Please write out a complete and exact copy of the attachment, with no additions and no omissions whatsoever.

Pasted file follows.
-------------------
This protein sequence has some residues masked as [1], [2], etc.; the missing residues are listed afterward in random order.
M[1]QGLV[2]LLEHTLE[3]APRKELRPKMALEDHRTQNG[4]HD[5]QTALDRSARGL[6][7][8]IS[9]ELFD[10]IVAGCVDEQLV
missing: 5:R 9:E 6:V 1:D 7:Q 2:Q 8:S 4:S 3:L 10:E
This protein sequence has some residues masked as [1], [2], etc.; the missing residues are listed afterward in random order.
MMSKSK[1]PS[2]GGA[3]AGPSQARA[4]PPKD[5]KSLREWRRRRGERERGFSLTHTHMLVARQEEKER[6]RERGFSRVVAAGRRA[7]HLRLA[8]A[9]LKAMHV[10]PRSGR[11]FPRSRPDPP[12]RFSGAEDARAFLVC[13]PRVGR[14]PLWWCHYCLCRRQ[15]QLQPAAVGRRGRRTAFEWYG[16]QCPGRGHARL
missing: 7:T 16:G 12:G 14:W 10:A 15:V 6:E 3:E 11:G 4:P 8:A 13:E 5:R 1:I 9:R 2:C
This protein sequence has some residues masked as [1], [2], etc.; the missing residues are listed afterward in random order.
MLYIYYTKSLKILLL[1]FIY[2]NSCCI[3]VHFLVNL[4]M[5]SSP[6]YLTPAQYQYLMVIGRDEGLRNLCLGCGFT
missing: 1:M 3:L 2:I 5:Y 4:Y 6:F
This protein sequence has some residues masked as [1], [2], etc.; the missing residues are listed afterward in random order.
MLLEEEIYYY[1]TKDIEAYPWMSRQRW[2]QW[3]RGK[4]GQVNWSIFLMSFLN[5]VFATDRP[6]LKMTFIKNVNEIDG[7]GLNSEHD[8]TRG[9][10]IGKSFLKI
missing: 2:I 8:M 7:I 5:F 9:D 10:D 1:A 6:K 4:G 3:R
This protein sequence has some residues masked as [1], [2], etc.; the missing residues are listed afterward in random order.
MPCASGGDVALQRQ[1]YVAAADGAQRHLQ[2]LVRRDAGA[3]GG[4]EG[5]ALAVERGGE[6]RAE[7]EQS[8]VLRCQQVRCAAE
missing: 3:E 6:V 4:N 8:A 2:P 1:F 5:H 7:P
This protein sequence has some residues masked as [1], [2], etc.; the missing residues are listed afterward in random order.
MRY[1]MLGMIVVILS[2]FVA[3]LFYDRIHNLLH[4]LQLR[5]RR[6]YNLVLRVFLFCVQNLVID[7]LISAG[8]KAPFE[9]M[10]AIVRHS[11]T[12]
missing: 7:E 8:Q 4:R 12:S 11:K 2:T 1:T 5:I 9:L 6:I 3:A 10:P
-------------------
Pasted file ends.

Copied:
This protein sequence has some residues masked as [1], [2], etc.; the missing residues are listed afterward in random order.
M[1]QGLV[2]LLEHTLE[3]APRKELRPKMALEDHRTQNG[4]HD[5]QTALDRSARGL[6][7][8]IS[9]ELFD[10]IVAGCVDEQLV
missing: 5:R 9:E 6:V 1:D 7:Q 2:Q 8:S 4:S 3:L 10:E
This protein sequence has some residues masked as [1], [2], etc.; the missing residues are listed afterward in random order.
MMSKSK[1]PS[2]GGA[3]AGPSQARA[4]PPKD[5]KSLREWRRRRGERERGFSLTHTHMLVARQEEKER[6]RERGFSRVVAAGRRA[7]HLRLA[8]A[9]LKAMHV[10]PRSGR[11]FPRSRPDPP[12]RFSGAEDARAFLVC[13]PRVGR[14]PLWWCHYCLCRRQ[15]QLQPAAVGRRGRRTAFEWYG[16]QCPGRGHARL
missing: 7:T 16:G 12:G 14:W 10:A 15:V 6:E 3:E 11:G 4:P 8:A 13:E 5:R 1:I 9:R 2:C
This protein sequence has some residues masked as [1], [2], etc.; the missing residues are listed afterward in random order.
MLYIYYTKSLKILLL[1]FIY[2]NSCCI[3]VHFLVNL[4]M[5]SSP[6]YLTPAQYQYLMVIGRDEGLRNLCLGCGFT
missing: 1:M 3:L 2:I 5:Y 4:Y 6:F
This protein sequence has some residues masked as [1], [2], etc.; the missing residues are listed afterward in random order.
MLLEEEIYYY[1]TKDIEAYPWMSRQRW[2]QW[3]RGK[4]GQVNWSIFLMSFLN[5]VFATDRP[6]LKMTFIKNVNEIDG[7]GLNSEHD[8]TRG[9][10]IGKSFLKI
missing: 2:I 8:M 7:I 5:F 9:D 10:D 1:A 6:K 4:G 3:R
This protein sequence has some residues masked as [1], [2], etc.; the missing residues are listed afterward in random order.
MPCASGGDVALQRQ[1]YVAAADGAQRHLQ[2]LVRRDAGA[3]GG[4]EG[5]ALAVERGGE[6]RAE[7]EQS[8]VLRCQQVRCAAE
missing: 3:E 6:V 4:N 8:A 2:P 1:F 5:H 7:P
This protein sequence has some residues masked as [1], [2], etc.; the missing residues are listed afterward in random order.
MRY[1]MLGMIVVILS[2]FVA[3]LFYDRIHNLLH[4]LQLR[5]RR[6]YNLVLRVFLFCVQNLVID[7]LISAG[8]KAPFE[9]M[10]AIVRHS[11]T[12]
missing: 7:E 8:Q 4:R 12:S 11:K 2:T 1:T 5:I 9:L 6:I 3:A 10:P